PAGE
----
It’s been weeks since I’ve seen The Place Beyond The Pines and while I should have written about it weeks ago, I feel compelled to write about it now as I continue to think about it to this day. To me, that’s an indicator of a film worth watching.
I’ve heard a few critics do what they do and criticize Pines for being too simplistic with it’s message as well as too long winded with it’s tale. Yes, it does take about 140 minutes to tell, but when your spanning more than a dozen years and two generations, ample time is needed. As for the simplicity in what turns out to be a lesson of cycles and breaking said cycles, the same thing could be said of HBO’s The Wire and I would disagree with that as well.
I won’t waste time and space going over the headlining cast as you can see that on the uninspired poster to the left, however, two kids that didn’t make that studio flyer are Chronicle‘s Dana DeHaan and a sullen Emory Cohen. Sure, Dana looks like a young DiCaprio and has a bright future, but it’s Emory’s all too realistic portrayal of a privilaged teen without a soul and or moral compass that really sticks with me. I know and despise guys like that and Emery does as well or he simply is one. (more…)Posted by Anderson on May 16th, 2013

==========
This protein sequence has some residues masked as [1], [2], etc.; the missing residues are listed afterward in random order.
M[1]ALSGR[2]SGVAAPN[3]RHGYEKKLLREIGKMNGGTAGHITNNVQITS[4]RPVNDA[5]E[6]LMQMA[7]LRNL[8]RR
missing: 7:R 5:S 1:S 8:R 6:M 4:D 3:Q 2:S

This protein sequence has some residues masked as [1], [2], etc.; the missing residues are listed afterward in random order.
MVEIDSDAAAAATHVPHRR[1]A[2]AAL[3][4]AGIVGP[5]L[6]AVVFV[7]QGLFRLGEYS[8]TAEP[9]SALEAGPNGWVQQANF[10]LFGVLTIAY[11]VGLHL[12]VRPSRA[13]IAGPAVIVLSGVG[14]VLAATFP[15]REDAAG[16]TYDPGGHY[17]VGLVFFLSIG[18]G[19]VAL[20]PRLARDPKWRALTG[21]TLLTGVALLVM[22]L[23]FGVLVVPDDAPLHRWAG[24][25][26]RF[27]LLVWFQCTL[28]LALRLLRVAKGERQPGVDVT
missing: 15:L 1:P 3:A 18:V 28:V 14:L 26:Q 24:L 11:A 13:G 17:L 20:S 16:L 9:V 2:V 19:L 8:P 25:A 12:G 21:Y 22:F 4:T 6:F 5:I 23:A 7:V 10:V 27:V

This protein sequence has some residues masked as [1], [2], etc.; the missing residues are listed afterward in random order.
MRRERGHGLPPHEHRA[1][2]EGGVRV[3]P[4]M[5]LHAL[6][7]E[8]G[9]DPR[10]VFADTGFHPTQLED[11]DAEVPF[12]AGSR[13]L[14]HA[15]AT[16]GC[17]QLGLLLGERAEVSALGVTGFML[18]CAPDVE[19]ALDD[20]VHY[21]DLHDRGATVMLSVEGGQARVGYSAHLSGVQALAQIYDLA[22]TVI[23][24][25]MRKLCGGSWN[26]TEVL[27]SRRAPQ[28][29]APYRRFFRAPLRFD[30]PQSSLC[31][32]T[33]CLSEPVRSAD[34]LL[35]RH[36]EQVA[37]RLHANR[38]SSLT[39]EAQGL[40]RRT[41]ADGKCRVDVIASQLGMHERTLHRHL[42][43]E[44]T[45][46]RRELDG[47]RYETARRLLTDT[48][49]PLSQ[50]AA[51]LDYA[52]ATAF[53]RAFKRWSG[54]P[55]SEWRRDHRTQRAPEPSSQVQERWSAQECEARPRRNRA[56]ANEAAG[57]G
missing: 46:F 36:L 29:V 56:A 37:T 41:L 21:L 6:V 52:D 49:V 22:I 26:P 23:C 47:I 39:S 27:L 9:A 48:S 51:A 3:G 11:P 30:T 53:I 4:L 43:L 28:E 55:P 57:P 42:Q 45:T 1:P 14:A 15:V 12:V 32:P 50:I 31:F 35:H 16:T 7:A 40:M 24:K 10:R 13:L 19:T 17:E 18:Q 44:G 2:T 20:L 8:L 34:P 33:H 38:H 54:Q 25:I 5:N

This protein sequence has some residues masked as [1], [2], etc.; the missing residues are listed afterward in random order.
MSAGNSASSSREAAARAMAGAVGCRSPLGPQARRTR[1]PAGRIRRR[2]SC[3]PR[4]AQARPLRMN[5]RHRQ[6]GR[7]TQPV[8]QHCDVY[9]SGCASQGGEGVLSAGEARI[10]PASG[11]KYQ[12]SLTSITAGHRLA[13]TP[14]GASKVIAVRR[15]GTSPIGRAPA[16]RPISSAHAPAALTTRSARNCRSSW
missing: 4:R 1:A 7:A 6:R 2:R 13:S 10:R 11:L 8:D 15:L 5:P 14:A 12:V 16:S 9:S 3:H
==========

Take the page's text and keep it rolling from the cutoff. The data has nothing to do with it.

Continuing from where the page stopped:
Way back in 2005 a low budget documentary called Murderball about quadriplegic rugby players competing in the Paralympics won me over in a big way. I loved that movie and continue to tell people they have to see it to this day. I’ve been waiting for another documentary from one of Murderball’s two directors. Well, Henry Alex Rubin has a new movie, but I’ll have to wait for another documentary. Disconnect is as raw and feels as real as a documentary at times, but is in fact a serious, no frills dramatic narrative and an effective one at that. (more…)Posted by Anderson on May 7th, 2013
Mud unfolds like a classic novel you’ve never read. Jeff Nichol’s third feature is his best yet. That says a lot when you consider his first two are Shotgun Stories and Take Shelter, two fine films in their own right. Each film he’s done has been better than the last. Nichols is on my short list of great directors of the not too distant future.
Two kids in rural Arkansas stumble across a fugitive on a river island and vow to help him. That fugitive is Mud, brilliantly played by a chip toothed McConaughey who really does get better with each year and every role. Mud could not have worked without a spot on performance from the kids and Ty Sheridan delivers. Time to get excited about David Gordon Green’s upcoming Joe where Ty costars with Nic Cage. (more…)Posted by Anderson on May 3rd, 2013